Jared Taylor, American Renaissance, October 1992
The United States and the UN have launched a large-scale relief effort to what is left of the East African nation of Somalia. Since there is no government there — only warring clans — 3,000 UN troops will try to keep relief supplies from being stolen.
After several years of tribal warfare, drought, and famine, Somalia no longer exists. In what used to be the capital, Mogadishu, there is no industry and little commerce. The main activity is looting. Power cables have been dug up, so there is no electricity. Water pipes have been scavenged so there is no running water. There is no mail service, no police, no fire department, no government.
The only medical care is offered by foreign organizations like the Red Cross and Doctors Without Borders. European and American relief workers live in fortified compounds and move about in the chaos of Mogadishu only in the company of armed guards. An estimated 1,500 people die in the city every day from disease, starvation, and murder. Conditions are worse in the countryside, where perhaps two million people — almost half the population — are thought to be facing starvation.
Outside organizations have, of course, been sending aid. The Red Cross has mounted the largest relief effort in its history. A large part of the relief supplies is looted by gangs that operate on a grand scale. Late in August, thieves driving tanks plundered the UN’s central supply depot and made off with hundreds of tons of food and gasoline, and a convoy of trucks. For good measure, they shot and wounded two UN guards.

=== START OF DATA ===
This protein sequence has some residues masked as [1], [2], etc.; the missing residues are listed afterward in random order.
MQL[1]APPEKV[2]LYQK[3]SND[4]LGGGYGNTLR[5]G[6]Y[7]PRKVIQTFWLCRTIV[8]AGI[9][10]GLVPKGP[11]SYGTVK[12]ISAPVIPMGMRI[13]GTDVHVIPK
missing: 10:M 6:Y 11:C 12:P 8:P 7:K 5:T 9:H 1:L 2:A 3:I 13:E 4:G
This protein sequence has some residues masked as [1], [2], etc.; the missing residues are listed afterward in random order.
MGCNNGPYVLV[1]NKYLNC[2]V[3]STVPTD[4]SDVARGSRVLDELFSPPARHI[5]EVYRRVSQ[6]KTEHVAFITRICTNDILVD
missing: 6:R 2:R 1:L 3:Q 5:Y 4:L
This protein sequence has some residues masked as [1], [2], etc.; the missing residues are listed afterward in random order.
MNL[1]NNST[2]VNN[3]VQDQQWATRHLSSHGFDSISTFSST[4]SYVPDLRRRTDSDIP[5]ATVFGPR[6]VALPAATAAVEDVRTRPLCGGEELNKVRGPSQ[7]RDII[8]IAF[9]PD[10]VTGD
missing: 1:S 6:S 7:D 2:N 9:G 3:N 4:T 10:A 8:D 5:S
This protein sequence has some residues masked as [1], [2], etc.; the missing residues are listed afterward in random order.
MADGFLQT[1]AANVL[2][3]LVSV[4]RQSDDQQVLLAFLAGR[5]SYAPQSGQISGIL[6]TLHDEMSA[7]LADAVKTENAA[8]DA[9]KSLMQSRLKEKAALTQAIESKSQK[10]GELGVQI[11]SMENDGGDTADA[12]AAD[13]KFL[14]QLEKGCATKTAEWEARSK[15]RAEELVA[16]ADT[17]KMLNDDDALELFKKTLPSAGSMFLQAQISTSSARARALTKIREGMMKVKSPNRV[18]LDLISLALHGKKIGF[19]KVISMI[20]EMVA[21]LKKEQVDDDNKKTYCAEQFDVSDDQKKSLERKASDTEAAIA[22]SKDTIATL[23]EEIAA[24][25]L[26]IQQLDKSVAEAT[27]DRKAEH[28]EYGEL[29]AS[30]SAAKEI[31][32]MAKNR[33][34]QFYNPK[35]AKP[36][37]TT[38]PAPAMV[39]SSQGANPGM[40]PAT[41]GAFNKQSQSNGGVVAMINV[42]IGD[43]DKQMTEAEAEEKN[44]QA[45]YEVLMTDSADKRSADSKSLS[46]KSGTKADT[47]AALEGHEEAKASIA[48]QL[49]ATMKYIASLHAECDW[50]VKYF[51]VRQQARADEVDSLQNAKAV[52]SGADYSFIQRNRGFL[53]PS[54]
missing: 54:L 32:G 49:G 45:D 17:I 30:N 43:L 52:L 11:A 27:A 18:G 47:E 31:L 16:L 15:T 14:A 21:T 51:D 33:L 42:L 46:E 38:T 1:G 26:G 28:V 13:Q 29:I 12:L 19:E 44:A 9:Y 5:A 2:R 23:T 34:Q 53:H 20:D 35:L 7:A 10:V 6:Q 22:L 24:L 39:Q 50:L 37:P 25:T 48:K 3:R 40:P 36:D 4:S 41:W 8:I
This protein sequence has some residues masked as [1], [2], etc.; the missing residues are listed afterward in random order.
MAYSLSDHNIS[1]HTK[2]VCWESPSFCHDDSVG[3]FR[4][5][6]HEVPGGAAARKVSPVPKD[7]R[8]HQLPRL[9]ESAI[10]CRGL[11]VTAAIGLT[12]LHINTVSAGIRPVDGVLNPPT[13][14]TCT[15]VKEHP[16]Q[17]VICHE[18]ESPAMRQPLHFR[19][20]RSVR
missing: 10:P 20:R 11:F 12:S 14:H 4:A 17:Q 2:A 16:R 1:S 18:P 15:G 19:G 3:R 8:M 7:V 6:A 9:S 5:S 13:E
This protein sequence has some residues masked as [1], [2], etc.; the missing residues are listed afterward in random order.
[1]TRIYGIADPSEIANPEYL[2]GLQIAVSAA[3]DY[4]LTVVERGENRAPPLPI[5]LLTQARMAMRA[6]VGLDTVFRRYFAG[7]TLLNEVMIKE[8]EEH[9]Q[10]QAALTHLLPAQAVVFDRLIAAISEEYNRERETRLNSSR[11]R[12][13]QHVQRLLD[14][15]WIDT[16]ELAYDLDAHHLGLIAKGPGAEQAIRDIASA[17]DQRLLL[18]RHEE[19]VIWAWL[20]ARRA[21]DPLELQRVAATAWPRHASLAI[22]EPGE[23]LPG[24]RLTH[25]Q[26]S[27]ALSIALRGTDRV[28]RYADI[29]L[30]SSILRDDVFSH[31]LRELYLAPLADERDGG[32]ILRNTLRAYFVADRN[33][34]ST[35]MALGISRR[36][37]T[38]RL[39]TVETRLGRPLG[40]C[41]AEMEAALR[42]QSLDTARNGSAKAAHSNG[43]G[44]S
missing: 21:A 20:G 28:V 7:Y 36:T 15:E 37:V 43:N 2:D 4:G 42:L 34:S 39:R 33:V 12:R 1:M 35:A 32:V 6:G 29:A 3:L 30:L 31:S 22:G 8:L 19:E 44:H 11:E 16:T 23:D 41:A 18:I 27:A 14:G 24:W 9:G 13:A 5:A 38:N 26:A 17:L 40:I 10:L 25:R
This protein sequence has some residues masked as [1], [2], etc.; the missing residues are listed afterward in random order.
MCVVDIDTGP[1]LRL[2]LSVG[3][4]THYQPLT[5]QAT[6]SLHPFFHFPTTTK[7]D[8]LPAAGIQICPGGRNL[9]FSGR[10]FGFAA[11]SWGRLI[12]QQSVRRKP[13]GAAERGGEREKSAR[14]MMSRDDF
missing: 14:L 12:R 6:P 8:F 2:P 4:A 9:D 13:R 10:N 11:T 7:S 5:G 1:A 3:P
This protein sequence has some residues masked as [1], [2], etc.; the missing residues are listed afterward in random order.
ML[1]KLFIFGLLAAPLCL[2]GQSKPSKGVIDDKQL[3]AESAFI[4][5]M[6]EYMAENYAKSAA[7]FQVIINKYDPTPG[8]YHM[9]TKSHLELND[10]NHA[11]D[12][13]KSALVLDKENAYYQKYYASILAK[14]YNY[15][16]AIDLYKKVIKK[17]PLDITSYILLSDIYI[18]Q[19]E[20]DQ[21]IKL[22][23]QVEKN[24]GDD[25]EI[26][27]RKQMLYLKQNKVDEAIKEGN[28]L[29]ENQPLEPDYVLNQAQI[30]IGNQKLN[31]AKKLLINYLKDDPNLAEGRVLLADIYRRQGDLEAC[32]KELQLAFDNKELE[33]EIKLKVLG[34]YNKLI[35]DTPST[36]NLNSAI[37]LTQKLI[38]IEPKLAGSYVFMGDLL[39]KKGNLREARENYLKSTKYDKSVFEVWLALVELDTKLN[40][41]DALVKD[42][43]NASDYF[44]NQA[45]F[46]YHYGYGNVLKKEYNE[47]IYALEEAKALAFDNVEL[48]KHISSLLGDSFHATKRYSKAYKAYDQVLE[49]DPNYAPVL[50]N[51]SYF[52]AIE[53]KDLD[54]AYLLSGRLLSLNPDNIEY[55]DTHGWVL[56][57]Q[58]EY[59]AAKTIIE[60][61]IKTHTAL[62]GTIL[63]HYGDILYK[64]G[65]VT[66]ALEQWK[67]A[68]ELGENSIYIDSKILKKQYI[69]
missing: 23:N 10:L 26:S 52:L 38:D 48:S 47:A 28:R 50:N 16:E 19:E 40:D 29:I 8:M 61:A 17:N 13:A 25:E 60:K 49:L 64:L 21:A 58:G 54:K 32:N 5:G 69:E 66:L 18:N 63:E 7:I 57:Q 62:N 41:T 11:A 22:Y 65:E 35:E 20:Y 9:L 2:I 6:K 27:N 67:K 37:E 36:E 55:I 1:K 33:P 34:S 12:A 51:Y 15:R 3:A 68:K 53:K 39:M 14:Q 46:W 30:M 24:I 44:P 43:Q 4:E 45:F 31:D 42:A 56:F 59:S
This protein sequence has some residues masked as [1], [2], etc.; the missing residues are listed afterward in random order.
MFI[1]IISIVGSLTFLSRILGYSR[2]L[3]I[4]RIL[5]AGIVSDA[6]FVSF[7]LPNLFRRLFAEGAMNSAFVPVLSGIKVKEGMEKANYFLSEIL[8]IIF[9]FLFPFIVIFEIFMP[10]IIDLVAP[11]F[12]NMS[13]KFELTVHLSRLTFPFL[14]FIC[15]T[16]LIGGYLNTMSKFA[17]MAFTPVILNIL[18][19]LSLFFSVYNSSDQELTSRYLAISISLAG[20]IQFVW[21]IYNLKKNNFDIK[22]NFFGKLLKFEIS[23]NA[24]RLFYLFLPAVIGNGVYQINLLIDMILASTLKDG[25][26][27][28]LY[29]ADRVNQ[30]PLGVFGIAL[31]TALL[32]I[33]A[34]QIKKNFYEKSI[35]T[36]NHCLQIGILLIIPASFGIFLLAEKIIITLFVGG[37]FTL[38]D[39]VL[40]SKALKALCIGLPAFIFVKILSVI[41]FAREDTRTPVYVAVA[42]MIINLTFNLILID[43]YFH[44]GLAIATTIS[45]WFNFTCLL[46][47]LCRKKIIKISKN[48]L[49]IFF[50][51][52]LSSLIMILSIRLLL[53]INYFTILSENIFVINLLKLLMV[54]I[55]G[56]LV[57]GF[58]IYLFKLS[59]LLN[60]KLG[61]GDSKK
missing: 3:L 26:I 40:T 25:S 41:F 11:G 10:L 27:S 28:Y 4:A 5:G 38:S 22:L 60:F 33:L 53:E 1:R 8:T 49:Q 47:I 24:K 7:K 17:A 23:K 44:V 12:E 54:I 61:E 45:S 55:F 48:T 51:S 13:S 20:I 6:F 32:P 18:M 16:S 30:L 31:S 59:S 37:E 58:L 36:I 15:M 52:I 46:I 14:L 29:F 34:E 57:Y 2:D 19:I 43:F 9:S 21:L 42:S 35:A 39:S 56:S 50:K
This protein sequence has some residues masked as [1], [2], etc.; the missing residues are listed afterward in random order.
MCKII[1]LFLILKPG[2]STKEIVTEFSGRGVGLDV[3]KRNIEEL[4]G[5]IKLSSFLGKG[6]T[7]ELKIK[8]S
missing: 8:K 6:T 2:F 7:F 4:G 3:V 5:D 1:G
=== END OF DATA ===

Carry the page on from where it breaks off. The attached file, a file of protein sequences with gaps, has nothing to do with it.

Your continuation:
It is despicable that well-fed Somalis should steal food meant for Somalis who are starving. But is it not strange that outsiders should persist in sending food? In an Aug. 15 editorial, The Economist of London urged that rich countries should flood Somalia with so much free food that it would lose all value and thieves would ignore it; then relief workers could get on with their business.
Do outsiders have a responsibility to feed the Somalis when their own leaders — such as they are — are prepared to watch them starve? Overpopulation is the looming threat to all of Africa and the Third World. If we manage to keep two million Somalis alive during this famine, are we obliged to keep four million alive during the next? The squalor and lawlessness of our own cities should be a warning that charity is no cure for failure. The horrors from which Somalia suffers are mainly self-inflicted. Its people are not like Florida hurricane victims who, when set back on their feet, will rebuild their lives.
The Somalis have failed — as a nation, as a society, and as a people. Just as welfare at home rewards irresponsibility and breeds incompetence, aid to Somalia will reward looters and ensure only that Somalia will stagger on to its next and greater crisis. The impulse to feed the starving is a worthy one, but charity should never increase the need for charity. If we have an obligation to save Somalia do we not have the right to govern it, since the misfortunes of its people stem from their inability to govern themselves? Aid to Somalia will only add more helpless millions to the overburdened world we will leave to our children.